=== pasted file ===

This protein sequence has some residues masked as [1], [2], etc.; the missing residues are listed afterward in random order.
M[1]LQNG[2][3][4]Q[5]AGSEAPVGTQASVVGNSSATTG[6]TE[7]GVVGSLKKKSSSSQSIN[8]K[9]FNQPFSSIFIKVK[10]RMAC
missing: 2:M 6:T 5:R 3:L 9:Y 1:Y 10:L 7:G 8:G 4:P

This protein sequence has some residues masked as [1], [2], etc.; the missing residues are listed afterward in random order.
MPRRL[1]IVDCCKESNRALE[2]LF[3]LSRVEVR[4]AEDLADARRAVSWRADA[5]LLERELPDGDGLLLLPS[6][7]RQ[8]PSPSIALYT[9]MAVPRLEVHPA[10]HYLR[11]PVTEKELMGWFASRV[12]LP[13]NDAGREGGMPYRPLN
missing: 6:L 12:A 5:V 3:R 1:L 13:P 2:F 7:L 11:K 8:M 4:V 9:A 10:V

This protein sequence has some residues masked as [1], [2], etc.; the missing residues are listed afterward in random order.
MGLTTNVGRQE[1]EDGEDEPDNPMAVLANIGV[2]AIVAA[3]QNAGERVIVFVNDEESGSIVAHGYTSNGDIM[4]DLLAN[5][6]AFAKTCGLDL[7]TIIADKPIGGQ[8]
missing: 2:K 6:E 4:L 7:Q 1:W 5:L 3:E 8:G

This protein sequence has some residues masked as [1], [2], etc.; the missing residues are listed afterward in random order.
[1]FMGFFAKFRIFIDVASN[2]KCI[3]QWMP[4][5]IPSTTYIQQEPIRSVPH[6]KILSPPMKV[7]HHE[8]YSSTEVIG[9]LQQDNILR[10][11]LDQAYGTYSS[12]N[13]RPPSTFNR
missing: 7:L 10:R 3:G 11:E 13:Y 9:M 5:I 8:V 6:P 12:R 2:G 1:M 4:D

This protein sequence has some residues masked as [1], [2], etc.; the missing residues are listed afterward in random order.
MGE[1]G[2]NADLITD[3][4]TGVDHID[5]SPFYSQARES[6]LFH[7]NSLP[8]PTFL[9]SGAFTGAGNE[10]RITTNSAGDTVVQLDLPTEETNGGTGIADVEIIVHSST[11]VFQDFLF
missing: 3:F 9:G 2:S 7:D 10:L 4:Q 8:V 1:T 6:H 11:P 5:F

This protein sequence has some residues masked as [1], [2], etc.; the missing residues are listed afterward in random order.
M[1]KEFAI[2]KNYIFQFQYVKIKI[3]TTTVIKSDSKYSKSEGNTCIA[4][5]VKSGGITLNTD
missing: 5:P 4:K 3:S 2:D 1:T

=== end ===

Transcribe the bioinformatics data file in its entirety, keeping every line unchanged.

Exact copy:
This protein sequence has some residues masked as [1], [2], etc.; the missing residues are listed afterward in random order.
M[1]LQNG[2][3][4]Q[5]AGSEAPVGTQASVVGNSSATTG[6]TE[7]GVVGSLKKKSSSSQSIN[8]K[9]FNQPFSSIFIKVK[10]RMAC
missing: 2:M 6:T 5:R 3:L 9:Y 1:Y 10:L 7:G 8:G 4:P

This protein sequence has some residues masked as [1], [2], etc.; the missing residues are listed afterward in random order.
MPRRL[1]IVDCCKESNRALE[2]LF[3]LSRVEVR[4]AEDLADARRAVSWRADA[5]LLERELPDGDGLLLLPS[6][7]RQ[8]PSPSIALYT[9]MAVPRLEVHPA[10]HYLR[11]PVTEKELMGWFASRV[12]LP[13]NDAGREGGMPYRPLN
missing: 6:L 12:A 5:V 3:R 1:L 13:P 2:F 7:L 11:K 8:M 4:V 9:A 10:V

This protein sequence has some residues masked as [1], [2], etc.; the missing residues are listed afterward in random order.
MGLTTNVGRQE[1]EDGEDEPDNPMAVLANIGV[2]AIVAA[3]QNAGERVIVFVNDEESGSIVAHGYTSNGDIM[4]DLLAN[5][6]AFAKTCGLDL[7]TIIADKPIGGQ[8]
missing: 2:K 6:E 4:L 7:Q 1:W 5:L 3:E 8:G

This protein sequence has some residues masked as [1], [2], etc.; the missing residues are listed afterward in random order.
[1]FMGFFAKFRIFIDVASN[2]KCI[3]QWMP[4][5]IPSTTYIQQEPIRSVPH[6]KILSPPMKV[7]HHE[8]YSSTEVIG[9]LQQDNILR[10][11]LDQAYGTYSS[12]N[13]RPPSTFNR
missing: 7:L 10:R 3:G 11:E 13:Y 9:M 5:I 8:V 6:P 12:R 2:G 1:M 4:D

This protein sequence has some residues masked as [1], [2], etc.; the missing residues are listed afterward in random order.
MGE[1]G[2]NADLITD[3][4]TGVDHID[5]SPFYSQARES[6]LFH[7]NSLP[8]PTFL[9]SGAFTGAGNE[10]RITTNSAGDTVVQLDLPTEETNGGTGIADVEIIVHSST[11]VFQDFLF
missing: 3:F 9:G 2:S 7:D 10:L 4:Q 8:V 1:T 6:H 11:P 5:F

This protein sequence has some residues masked as [1], [2], etc.; the missing residues are listed afterward in random order.
M[1]KEFAI[2]KNYIFQFQYVKIKI[3]TTTVIKSDSKYSKSEGNTCIA[4][5]VKSGGITLNTD
missing: 5:P 4:K 3:S 2:D 1:T